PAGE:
The people of God “should come to know us as friends of their safety and that of their children and youth,” he said. “We will protect them at all cost. We will lay down our lives for the flocks entrusted to us.”

Finally, Scicluna warned them that it was a “grave sin” to withhold information from the Vatican about candidates for bishops — a reference to the recent scandal of the now-defrocked former American cardinal, Theodore McCarrick. It was apparently an open secret in some church circles that McCarrick slept with young seminarians. He was defrocked last week by Francis after a Vatican trial found credible reports that he abused minors.

In the summit’s opening keynote speech, Manila Cardinal Luis Tagle choked up as told the bishops that the wounds they had inflicted on the faithful through their negligence and indifference recalled the wounds of Christ on the cross. He demanded bishops and superiors no longer turn a blind eye to the harm caused by clergy abuse and cover-ups.

“Our lack of response to the suffering of victims, yes even to the point of rejecting them and covering up the scandal to protect perpetrators and the institution, has injured our people,” Tagle said in his speech. The result, he said, had left a “deep wound in our relationship with those we are sent to serve.”

Abuse survivors have turned out in droves in Rome to demand accountability and transparency from church leaders and assert that the time of sex abuse cover-ups is over.

At the summit Thursday, the church leaders heard five videotaped testimonies from victims about the trauma of their abuse and the cruel, additional pain the hierarchy’s indifference caused them. Their names were not released to protect their privacy.

One woman from Africa told the summit that the priest who began raping her at 15 forced her to have three abortions over the following 13 years.

“He gave me everything I wanted when I accepted to have sex; otherwise he would beat me,” she said.

A survivor from Chile told the churchmen they had inflicted even more pain on victims by discrediting them and protecting the priests who abused them.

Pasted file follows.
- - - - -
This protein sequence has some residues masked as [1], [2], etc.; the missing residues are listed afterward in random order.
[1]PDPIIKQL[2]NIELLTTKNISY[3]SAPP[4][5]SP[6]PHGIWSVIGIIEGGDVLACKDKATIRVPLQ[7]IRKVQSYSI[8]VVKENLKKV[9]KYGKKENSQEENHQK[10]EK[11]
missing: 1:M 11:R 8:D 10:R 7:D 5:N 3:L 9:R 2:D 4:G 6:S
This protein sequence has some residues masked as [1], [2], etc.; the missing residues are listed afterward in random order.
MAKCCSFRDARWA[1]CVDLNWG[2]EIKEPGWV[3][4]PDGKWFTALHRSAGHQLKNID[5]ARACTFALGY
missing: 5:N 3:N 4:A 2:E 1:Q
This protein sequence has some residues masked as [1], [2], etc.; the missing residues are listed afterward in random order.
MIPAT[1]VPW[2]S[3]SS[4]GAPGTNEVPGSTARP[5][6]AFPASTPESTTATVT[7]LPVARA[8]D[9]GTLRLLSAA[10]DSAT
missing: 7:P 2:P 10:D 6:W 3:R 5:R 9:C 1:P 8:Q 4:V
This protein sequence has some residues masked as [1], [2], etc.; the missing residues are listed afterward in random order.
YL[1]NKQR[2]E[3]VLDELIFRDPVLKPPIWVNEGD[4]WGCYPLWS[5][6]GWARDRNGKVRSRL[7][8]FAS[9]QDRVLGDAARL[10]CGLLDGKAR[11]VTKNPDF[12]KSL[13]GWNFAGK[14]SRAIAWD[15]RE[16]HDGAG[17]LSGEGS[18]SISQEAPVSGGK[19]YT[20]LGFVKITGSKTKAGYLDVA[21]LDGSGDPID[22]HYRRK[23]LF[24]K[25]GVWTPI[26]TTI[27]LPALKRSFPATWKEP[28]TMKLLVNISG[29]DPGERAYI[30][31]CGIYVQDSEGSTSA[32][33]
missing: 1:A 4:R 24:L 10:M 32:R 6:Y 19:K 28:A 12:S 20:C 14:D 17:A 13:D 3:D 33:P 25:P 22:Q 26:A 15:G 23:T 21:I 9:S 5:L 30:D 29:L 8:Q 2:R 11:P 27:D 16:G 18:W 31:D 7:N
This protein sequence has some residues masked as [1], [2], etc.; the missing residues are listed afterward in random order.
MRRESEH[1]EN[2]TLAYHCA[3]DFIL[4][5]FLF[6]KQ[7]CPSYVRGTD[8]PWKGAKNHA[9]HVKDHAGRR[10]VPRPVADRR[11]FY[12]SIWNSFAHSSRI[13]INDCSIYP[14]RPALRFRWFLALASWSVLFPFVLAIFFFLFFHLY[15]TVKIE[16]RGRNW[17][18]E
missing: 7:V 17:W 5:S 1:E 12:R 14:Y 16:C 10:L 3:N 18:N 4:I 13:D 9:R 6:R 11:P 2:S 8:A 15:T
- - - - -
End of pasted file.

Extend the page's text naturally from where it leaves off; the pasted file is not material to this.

“You are the physicians of the soul and yet, with rare exceptions, you have been transformed — in some cases — into murderers of the soul, into murderers of the faith,” the man said.

On the eve of the summit, Phil Saviano, who helped expose the U.S. abuse scandal by priests two decades ago, demanded that the Vatican release the names of abusers and their files.

“Do it to break the code of silence,” he told the organizing committee. “Do it out of respect for the victims of these men, and do it to help prevent these creeps from abusing any more children.”

The Vatican isn’t expecting any miracles or even a final document to come out of the summit. But organizers say it marks a turning point in the way the Catholic Church has dealt with the problem, with Francis’ own acknowledgment of his mistakes in handling the Chile abuse case a key point of departure.

Hours before the Vatican summit opened, activists in Poland pulled down a statue of a priest accused of sexually abusing minors. They said the stunt was to protest the failure of the Polish Catholic Church in resolving the problem of clergy sex abuse.

Video footage showed three men attaching a rope around the statue of the late Monsignor Henryk Jankowski in the northern city of Gdansk and pulling it to the ground in the dark. They then placed children’s underwear in one of the statue’s hands and a white lace church vestment worn by altar boys on the statue’s body. Jankowski is accused of molesting boys.

The private broadcaster TVN24 reported the three men were arrested.

Jankowski, who died in 2010, rose to prominence in the 1980s through his support for the pro-democracy Solidarity movement against Poland’s communist regime. World leaders including President George H.W. Bush and British Prime Minister Margaret Thatcher visited his church to recognize his anti-communist activity.
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More AP coverage of clergy sex abuse at https://www.apnews.com/Sexualabusebyclergy

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MOSCOW (AP) — Russian President Vladimir Putin sternly warned the United States against deploying new missiles in Europe, saying Wednesday that Russia will retaliate by fielding new weapons that will take just as little time to reach their targets.